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This is the story of a song, its GRAMMY nomination and how one small suggestion can have a ripple effect amongst multiple artists.

Yes, this is the story – as unlikely as it may seem – of Mike Posner’s “I Took A Pill In Ibiza,” before the producer SeeB remixed it for pop radio’s indulgence.

The genesis of this track can be traced back to Posner’s actual trip to the Balearic Island where he took a pill in the presence of Avicii. But that experience did not immediately yield a hit record. Matter-of-fact, had it not been for a chat with popular country artist, Posner might have kept the story to himself.

That chat occurred with Jake Owen and it happened on Posner’s 26th birthday.

“Basically I played (Owen) a song, a different song, and he goes, ‘What inspired that tune?’ I said, ‘I just sort of made it up,’” Posner recalled during an interview that took place inside the Staples Center on his birthday last year, which fell on GRAMMY weekend.

“And he looked at me and he goes, ‘Well why don’t you just tell the truth?’”

Sounds easy, but it obviously is not something that any artist can do effectively. Yet that night, Posner tried. The Duke University alumnus hopped on a plane and wrote, “I Took A Pill In Ibiza.”

Soon after, Posner found himself on a plane again, but this time he was sitting across from singer/songwriter Nash Overstreet. The Nashville native once shared a record label home with Posner on RCA as a member of the pop-rock group Hot Chelle Rae.

“(Posner) told me he had been hanging with Jake Owen recently,” Overstreet said via telephone from Los Angeles. “And he told me he wanted to write painfully realistic, accurate truth in to music.”

It was almost as if Owen was now speaking through Posner to other artists. The result was similar: Overstreet was inspired to write the title track from his EP, “U Don’t Get 2 Do That.” The truth in that song even resonated with Hot Chelle Rae lead singer Ryan Follese, who after hearing it advised Overstreet to keep the song for himself and release it as a single.

The Gospel of Jake Owen continued to spread. Adam Friedman is another singer and songwriter who co-wrote and/or produced five different songs on Posner’s last LP “At Night, Alone.” While in-studio to promote his forthcoming EP “Green,” I mentioned the story of “Ibiza” to Friedman – a graduate of the Berklee College of Music.

“That theme has definitely shed on to me,” Friedman noted of writing songs with authenticity, specifically when talking about his single “What If?”which he’ll perform on “The Bachelor” February 13.

“I cried… not like balled, but I got tears,” the artist admitted after finding out that Posner’s “Ibiza” snagged the major GRAMMY nod. “I was on the same freeway that I had been on going to his house to work on that album. Just knowing where he was at when I met him three years ago and where I was at and just this three year journey that I’ve taken with him. To see that he got “Song Of The Year” (nomination), which was one of his goals, and to see him reach it… it was really, really cool for me to be a part of something like that.”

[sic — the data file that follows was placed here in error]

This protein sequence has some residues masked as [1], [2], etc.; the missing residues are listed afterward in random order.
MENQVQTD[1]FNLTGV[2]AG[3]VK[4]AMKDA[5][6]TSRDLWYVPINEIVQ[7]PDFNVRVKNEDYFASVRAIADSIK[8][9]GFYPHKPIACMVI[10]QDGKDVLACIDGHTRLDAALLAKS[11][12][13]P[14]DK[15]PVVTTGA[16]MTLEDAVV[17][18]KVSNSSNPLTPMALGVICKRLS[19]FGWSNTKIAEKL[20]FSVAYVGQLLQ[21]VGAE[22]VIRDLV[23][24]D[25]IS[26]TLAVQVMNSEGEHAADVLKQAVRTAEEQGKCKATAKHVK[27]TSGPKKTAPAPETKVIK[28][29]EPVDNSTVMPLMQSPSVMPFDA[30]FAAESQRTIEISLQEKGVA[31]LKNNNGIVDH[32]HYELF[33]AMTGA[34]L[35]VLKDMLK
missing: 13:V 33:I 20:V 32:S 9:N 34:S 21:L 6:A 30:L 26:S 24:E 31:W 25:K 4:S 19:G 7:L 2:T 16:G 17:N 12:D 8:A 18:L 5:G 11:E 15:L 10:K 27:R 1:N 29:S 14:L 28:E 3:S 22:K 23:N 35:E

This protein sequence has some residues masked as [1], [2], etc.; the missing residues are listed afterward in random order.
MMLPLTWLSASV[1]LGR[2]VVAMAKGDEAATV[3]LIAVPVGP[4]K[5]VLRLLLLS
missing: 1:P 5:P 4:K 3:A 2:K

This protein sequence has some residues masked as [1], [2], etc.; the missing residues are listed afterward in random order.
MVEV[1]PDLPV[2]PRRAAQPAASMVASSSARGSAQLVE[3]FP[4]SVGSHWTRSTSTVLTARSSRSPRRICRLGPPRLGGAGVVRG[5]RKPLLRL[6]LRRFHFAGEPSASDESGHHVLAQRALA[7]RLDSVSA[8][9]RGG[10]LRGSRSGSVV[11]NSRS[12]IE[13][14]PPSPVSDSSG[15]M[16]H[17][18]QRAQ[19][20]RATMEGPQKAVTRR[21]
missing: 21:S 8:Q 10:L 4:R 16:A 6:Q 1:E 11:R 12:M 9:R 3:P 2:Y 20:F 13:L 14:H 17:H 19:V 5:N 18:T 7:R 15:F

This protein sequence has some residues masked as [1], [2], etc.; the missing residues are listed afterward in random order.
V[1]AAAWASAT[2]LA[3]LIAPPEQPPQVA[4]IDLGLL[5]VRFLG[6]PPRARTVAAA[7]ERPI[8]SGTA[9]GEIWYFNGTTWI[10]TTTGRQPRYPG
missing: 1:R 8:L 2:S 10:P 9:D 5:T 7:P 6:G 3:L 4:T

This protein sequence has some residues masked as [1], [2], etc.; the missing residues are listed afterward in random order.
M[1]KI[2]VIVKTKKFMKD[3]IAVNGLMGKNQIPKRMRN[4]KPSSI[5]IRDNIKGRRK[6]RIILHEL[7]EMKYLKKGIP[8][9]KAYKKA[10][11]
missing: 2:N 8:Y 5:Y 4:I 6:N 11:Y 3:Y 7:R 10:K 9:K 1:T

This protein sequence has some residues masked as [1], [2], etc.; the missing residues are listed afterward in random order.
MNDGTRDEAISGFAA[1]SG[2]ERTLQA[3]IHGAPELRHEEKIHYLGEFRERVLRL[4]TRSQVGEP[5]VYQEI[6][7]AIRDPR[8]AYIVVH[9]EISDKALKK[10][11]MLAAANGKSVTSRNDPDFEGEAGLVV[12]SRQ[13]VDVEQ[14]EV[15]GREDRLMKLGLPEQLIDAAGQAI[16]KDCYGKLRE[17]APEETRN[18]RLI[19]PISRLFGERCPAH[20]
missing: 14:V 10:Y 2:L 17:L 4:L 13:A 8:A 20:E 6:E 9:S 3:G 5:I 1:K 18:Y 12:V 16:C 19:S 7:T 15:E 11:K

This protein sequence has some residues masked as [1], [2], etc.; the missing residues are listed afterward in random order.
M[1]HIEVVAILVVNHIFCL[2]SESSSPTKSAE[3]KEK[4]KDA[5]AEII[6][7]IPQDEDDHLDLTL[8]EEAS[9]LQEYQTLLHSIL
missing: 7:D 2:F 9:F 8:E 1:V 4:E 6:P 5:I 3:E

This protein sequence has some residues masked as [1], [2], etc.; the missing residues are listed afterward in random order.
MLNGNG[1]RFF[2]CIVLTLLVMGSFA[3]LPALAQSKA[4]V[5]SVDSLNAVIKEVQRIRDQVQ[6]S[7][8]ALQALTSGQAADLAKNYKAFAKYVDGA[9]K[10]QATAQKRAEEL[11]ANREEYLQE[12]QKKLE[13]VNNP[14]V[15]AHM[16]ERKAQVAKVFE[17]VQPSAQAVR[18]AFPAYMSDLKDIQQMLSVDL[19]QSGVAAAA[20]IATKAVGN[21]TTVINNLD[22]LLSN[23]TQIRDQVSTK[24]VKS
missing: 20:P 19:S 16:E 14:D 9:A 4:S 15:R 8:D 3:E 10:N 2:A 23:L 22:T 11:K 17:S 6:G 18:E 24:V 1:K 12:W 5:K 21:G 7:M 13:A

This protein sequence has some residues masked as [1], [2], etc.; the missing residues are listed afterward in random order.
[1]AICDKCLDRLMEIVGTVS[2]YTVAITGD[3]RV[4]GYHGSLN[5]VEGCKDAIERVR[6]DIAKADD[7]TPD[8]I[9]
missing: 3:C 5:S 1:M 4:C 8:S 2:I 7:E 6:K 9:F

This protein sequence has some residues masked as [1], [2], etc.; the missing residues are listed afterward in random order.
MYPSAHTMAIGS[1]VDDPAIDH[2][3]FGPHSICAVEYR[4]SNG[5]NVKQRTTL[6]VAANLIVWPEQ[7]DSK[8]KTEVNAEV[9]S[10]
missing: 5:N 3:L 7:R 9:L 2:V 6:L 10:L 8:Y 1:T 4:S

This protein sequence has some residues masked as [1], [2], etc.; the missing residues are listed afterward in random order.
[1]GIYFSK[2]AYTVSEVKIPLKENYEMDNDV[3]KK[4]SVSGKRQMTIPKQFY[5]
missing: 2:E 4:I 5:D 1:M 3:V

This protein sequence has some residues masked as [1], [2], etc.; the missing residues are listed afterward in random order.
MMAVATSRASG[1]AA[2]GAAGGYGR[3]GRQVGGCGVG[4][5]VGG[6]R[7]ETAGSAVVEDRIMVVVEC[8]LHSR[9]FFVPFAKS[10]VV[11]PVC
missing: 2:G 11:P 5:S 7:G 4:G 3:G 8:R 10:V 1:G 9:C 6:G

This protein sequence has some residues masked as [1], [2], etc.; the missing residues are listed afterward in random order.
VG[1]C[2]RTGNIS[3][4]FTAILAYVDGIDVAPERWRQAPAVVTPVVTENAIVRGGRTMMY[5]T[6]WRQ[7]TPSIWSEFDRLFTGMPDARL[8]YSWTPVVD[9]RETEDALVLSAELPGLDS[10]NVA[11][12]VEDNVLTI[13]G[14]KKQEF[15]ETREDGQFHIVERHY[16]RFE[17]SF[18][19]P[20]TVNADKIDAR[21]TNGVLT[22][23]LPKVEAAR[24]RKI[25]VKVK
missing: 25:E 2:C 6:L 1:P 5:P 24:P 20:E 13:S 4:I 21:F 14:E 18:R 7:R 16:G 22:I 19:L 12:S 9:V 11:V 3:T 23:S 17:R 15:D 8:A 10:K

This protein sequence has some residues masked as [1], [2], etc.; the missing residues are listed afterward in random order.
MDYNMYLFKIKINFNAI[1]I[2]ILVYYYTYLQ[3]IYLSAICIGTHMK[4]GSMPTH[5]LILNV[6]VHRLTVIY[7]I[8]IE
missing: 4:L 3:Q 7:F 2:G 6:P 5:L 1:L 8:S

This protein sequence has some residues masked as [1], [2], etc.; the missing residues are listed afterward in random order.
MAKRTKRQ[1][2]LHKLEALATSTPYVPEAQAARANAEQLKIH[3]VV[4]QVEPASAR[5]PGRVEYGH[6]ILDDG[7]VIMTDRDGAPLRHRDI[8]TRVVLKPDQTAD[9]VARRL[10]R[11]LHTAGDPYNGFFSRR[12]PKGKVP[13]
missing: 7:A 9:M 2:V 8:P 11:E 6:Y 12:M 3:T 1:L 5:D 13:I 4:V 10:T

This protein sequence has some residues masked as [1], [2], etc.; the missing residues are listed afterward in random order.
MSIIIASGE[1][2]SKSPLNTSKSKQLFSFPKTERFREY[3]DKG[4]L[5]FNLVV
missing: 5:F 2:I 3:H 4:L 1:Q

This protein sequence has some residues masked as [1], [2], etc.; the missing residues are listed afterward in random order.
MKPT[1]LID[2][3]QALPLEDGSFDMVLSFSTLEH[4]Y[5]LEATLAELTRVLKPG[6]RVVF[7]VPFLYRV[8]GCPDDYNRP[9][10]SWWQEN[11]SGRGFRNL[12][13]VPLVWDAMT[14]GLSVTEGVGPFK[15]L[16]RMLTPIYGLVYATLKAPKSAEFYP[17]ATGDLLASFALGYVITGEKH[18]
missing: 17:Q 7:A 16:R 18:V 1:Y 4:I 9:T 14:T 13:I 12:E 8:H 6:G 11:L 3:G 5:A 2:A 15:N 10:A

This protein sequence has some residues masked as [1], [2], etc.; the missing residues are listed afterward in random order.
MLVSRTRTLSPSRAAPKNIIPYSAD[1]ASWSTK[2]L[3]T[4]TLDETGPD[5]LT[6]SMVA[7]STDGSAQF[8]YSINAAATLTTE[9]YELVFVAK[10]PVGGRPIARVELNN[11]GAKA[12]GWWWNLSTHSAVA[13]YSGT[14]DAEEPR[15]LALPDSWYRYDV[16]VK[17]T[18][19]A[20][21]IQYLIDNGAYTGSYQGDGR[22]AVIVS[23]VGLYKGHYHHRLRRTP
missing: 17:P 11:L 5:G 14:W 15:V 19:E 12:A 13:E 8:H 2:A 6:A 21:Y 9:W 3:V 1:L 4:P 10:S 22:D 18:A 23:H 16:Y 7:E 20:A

In the end, three artists were affected; two charts were topped (“Ibiza” hit number one on both Billboard’s Dance and Pop Airplay tallies) and one GRAMMY nomination was received. Posner will find out Sunday night if the song takes home the Gramophone.

Maybe that suggestion wasn’t so small after all.



Singer/songwriter Adam Friedman stopped by the show to talk about his new EP ‘Green’ and the single, ‘What If?’ which he’ll be performing on “The Bachelor” February 13. Friedman also talked about his friend and collaborator Mike Posner’s GRAMMY nomination for “Song Of The Year.”


It is impossible to look back on pop music in 2016 and not talk about The Chainsmokers. Alex Pall and Drew Taggart created two of the year’s biggest hits: the infectious “Don’t Let Me Down” that features 18 year-old Daya and “Closer,” an inescapable duet that Halsey assists on. “Don’t Let Me Down” was the most spun track on pop radio this year and using that particular metric, also the song of the summer. “Closer” spent 12 weeks atop both the Billboard Hot 100 and pop radio airplay charts. Combined with “Roses,” a song that they enlisted an artist named Rozes to sing, the duo sold 10 million singles in the U.S. alone.

Those songs helped The Chainsmokers score an American Music Award in 2016 and three GRAMMY nominations for the award show this February, including Best New Artist.

But as improbable as the DJs success may be (even Pall and Taggart admit they wouldn’t have settled on “The Chainsmokers” had they realized their staying power), what is crazier is that the group’s first two singles are all-but-forgotten about: the novelty track’s “#SELFIE” and “Kanye.”

“’Closer’ wasn’t their first hit,” is the response I received from Jake Miller, a friend of Pall and Taggart’s, recently when I brought up how impressed I was that they were able to shift from tongue-in-cheek records to the highly-coveted lane of radio-friendly pop music. I reminded him that “#SELFIE” was guys’ first single.

“It’s funny you say that because I don’t even think of them for that song,” Miller continued – a sentiment that many probably share and that certainly speaks to how massive the subsequent singles have been. “I honestly completely forgot they did that song.”

For The Chainsmokers, that might be a good thing. Nonetheless, the guys still don’t seem to be taking themselves too seriously.